June 28, 2012
FDA Approves New Anti-Obesity Pill
Connie K. Ho for redOrbit.com
78 million. This is the number of people who are obese in the United States, according to the U.S. Center for Disease Control and Prevention (CDC). Obesity increases the risk of diabetes, heart attacks, and strokes. It also costs the U.S. economy $147 billion a year in expenses and lost productivity. With these dire facts in mind, the Food and Drug Administration (FDA) recently approved the anti-obesity prescription drug Belviq from Arena Pharmaceuticals to be sold on the market; the last time the agency made such a decision was 13 years ago.
Even though the drug only assisted with modest weight loss in clinical studies, it seemed to be safe enough to receive FDA approval. According to the Los Angeles Times, participants lost an average of 17 to 18 pounds with the drug. The pill will be allowed for adults who are overweight (Body Mass Index of 27) or obese (Body Mass Index over 30) with a minimum of one medical complication, like Type 2 diabetes, high blood pressure, or high cholesterol. Patients should use the drug, otherwise known as lorcaserin hydrochloride, along with practicing a healthy diet and participating in exercise. It provides a solution to doctors´ requests for new weight-loss treatments.
"This is good news because it tells us that the FDA is indeed treating obesity seriously," noted Patrick O'Neil, the Obesity Society President and lead researcher on several studies of Belviq, in an article by the Associated Press (AP). "On the other hand, it´s not the answer to the problem – or even a big part of the answer."
According to WebMD, at a FDA hearing in May, past participants spoke about their experiences with the drug. One participant, Lisa Sutter, took the drug for a year during the clinical trial to lose extra weight she had gained during a pregnancy. She switched to the placebo part of the trial the second year and began to gain the weight back.
"When I was on the drug I was able to stick to a 1,500- or 1,600-calorie-a-day diet without feeling hungry“¦ And when I ate more than I planned to, I felt uncomfortably full, which is not something that I was used to,” stated Sutter in the WebMD article. "I'm not saying this drug is the answer for everyone, but it worked well for me."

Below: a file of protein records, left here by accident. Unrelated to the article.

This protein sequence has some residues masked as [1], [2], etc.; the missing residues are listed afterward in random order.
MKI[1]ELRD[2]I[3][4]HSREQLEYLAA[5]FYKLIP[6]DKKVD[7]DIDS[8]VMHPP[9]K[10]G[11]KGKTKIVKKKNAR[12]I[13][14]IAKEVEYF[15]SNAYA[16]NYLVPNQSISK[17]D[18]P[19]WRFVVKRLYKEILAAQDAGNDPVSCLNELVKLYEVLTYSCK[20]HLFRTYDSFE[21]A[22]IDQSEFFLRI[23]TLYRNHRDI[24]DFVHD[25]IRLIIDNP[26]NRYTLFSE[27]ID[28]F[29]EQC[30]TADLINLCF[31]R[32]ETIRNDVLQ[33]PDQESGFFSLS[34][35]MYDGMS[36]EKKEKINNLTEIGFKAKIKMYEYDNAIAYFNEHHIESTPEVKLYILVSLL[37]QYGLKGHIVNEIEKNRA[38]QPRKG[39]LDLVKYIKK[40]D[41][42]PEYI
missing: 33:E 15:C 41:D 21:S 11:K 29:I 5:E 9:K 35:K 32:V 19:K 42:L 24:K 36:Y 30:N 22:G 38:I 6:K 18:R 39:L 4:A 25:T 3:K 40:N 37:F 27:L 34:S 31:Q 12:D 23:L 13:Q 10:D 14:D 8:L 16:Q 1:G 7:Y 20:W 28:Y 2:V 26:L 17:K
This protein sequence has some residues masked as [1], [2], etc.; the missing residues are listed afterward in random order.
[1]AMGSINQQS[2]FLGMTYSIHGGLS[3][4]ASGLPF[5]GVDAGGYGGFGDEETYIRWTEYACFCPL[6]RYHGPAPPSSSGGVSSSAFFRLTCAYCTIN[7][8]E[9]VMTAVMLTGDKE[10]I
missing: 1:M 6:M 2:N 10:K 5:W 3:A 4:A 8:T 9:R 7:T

Other experts believe that Belviq would pave the way for development of new treatments to combat obesity.
"The way these things tend to work is you have some people who do extremely well and other people don´t lose any weight at all. But if we had 10 medicines that were all different and worked like this, we would have a real field," Dr. Louis Aronne, director of the weight loss program at Weill-Cornell Medical College, told the Associated Press.
Earlier in 2010, Belviq was denied for approval by the FDA. At the time, scientists were concerned about tumors that formed in animals who had participated in the studies of the drug. The company agreed to complete six post-market studies to determine the safety and effectiveness of the pill, which included a long-term cardiovascular outcomes trial to identify whether the drug had any risk for major cardiac issues like a heart attack or stroke. According to the San Francisco Gate Chronicle, Belviq is thought to function similarly to fenfluramine, which suppressed appetites with fen-phen but was removed from pharmacies 15 years ago due to a connection with heart valve abnormalities.
Earlier this year, the company resubmitted the drug with extra data and the FDA stated that there was little risk of tumors in humans. The FDA reported that the drug works with a chemical pathway in the brain that can decrease appetite by increasing feelings of fullness. In early 2013, Arena and its partner Eisai Inc are expected to launch the drug.
There are limitations on the pill as well. Pregnant woman should not use Belviq as the medication has serious side effects such as life-threatening increase of the chemical serotonin that could lead to fevers, muscle rigidity, and seizures. Combined with drugs that treat depression or migraines, the drug could be particularly damaging. Patients are also recommended to stop using the drug after 12 weeks if five percent of the weight loss has not been achieved.
In the past few years, doctors have been requesting the FDA to approve new weight loss treatments. However, many of the prescription drugs have been related to safety problems. After leaping over the FDA hurdle, when sold, Belviq could reap up to $2 billion by 2020 for Arena.
“Two-thirds of the people in this country are overweight or obese,” commented Edward Tenthoff, an analyst at Piper Jaffray & Co. in New York, in an interview with the San Francisco Gate. “It´s an enormous opportunity.”